Others have entirely different experiences.  Some may come from a linguistic background and for them it is the etymological basis of words which drives the meaning of a post (and that can change the personal inferred-context of a discussion quite dramatically), for others it is what they have learned from newspapers and the bias contained therein which colours the way in which they understand debating issues, for more it is where they live and the society they are surrounded by which is the core of their belief system; generally it is a combination of many factors.

I try to think from the outside in as opposed to the inside out, and that is what drives my discussion, my research and my understanding.  I try to analyse the context of a post in a holistic way – what does it actually say, who may be reading it, what language is used and what it the sociological environment in which it is created?  I try to remove myself but of course that is not possible, I am the culmination of my experiences, knowledge and understanding.  It is possible to address those privileges and oppressions and see how they may be affecting my reading of a post however.

The best way I can see to do this is to remove myself and subtract the privilege I have and the oppression I see, to try and understand what is being stated.  Each statement made also has its own context – it’s really complicated, this debating thing, and something that can only be streamlined and developed with practice.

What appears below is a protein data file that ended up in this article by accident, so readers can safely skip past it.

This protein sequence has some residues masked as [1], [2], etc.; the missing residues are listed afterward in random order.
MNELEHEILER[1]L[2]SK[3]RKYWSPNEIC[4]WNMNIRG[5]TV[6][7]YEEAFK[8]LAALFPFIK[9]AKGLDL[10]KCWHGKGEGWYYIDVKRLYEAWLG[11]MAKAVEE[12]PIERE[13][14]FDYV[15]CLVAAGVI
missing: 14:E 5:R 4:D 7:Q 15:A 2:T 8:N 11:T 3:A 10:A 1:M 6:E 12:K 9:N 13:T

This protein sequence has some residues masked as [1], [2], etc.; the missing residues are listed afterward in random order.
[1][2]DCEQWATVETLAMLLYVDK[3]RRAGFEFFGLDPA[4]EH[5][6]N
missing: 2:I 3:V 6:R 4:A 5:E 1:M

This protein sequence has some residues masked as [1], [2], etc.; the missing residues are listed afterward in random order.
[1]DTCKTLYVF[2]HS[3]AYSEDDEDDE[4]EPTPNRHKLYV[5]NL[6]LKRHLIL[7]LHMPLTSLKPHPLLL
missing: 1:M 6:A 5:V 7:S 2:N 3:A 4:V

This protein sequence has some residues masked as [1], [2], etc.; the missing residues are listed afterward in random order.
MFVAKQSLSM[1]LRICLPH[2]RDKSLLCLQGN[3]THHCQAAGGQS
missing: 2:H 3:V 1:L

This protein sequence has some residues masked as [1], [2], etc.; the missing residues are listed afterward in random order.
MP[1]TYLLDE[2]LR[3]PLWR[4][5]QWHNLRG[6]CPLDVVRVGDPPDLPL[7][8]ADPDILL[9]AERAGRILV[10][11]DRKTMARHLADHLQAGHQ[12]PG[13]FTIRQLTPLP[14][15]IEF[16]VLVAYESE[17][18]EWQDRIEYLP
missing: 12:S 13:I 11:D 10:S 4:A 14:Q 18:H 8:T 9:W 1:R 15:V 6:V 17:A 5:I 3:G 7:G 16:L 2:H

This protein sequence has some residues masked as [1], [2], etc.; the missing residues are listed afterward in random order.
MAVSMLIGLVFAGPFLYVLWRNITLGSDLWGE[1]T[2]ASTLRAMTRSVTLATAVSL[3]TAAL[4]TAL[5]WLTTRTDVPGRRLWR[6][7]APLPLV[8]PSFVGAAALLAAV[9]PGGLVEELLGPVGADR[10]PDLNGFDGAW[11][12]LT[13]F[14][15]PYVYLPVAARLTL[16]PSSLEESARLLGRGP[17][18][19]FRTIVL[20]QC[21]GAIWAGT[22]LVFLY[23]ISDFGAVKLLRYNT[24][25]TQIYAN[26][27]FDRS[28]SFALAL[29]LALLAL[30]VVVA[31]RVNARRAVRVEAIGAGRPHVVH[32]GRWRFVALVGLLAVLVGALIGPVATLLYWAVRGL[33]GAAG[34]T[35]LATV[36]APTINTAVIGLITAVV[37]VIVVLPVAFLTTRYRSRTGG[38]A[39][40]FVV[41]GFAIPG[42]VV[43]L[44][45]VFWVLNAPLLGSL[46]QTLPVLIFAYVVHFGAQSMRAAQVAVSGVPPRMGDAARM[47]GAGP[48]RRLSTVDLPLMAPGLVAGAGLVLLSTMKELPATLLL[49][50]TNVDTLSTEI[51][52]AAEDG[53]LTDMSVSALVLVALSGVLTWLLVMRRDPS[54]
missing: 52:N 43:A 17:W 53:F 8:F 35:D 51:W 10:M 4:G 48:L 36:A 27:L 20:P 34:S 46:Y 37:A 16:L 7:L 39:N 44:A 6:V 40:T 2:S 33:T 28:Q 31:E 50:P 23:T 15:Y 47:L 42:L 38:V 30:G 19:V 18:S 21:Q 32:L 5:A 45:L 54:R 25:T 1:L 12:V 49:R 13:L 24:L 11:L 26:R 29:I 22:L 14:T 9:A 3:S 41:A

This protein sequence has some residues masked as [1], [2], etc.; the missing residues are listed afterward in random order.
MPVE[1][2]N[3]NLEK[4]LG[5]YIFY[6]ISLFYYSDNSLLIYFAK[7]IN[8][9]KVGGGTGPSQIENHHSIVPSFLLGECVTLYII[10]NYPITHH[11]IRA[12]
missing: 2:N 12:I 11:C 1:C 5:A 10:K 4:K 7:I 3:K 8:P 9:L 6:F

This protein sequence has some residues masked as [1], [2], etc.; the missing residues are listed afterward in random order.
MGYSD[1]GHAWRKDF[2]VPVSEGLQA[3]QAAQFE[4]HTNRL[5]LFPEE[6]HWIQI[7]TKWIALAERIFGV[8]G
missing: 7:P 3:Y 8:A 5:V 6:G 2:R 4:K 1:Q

Sometimes what a point is saying is more important that the linguistic arguments one may raise about the way the point is worded because social context trumps linguistic context; what we may know to be true about an etymological point may not be understood by the majority of the people to whom the post is addressed.  Conversely the alternative may be true, if it is a point being made in a linguistically-based discussion, then the linguistic context trumps the social context.

At a more basic level, the voice of the oppressed should be given more weight that the voice of those who are identified with the oppressor when giving testimonials.  The verifiable study which has been and can be empirically reviewed and repeated should be given more weight that that of someone who has read a couple of newspaper editorial opinions on the subject.  That does not mean the one who has only read a couple of newspapers is wrong, at least not all of the time, but it does mean the foundation from which the opinion has been formed is not as solid.

For me, it is extremely important to take into account who may be reading/hearing the discussion and to assume a level of knowledge which is minimal.  This blog originally referenced debates only and now it’s now about both debates and discussions.  That changes the context and is more pertinent to the point I’m hoping and trying to make.

When engaging in discussion I try to have a broader understanding of the social context through which the discussion points may be inferred; it may not be about you!  Of course, social media and the internet is world-wide, but in that case, try and state the context from which the post is made if you are making it, or implied, if sharing it, and then work from that.

It is the reader/listener’s responsibility as much as it is that of the person who is making the point to ensure communication is a two-way street.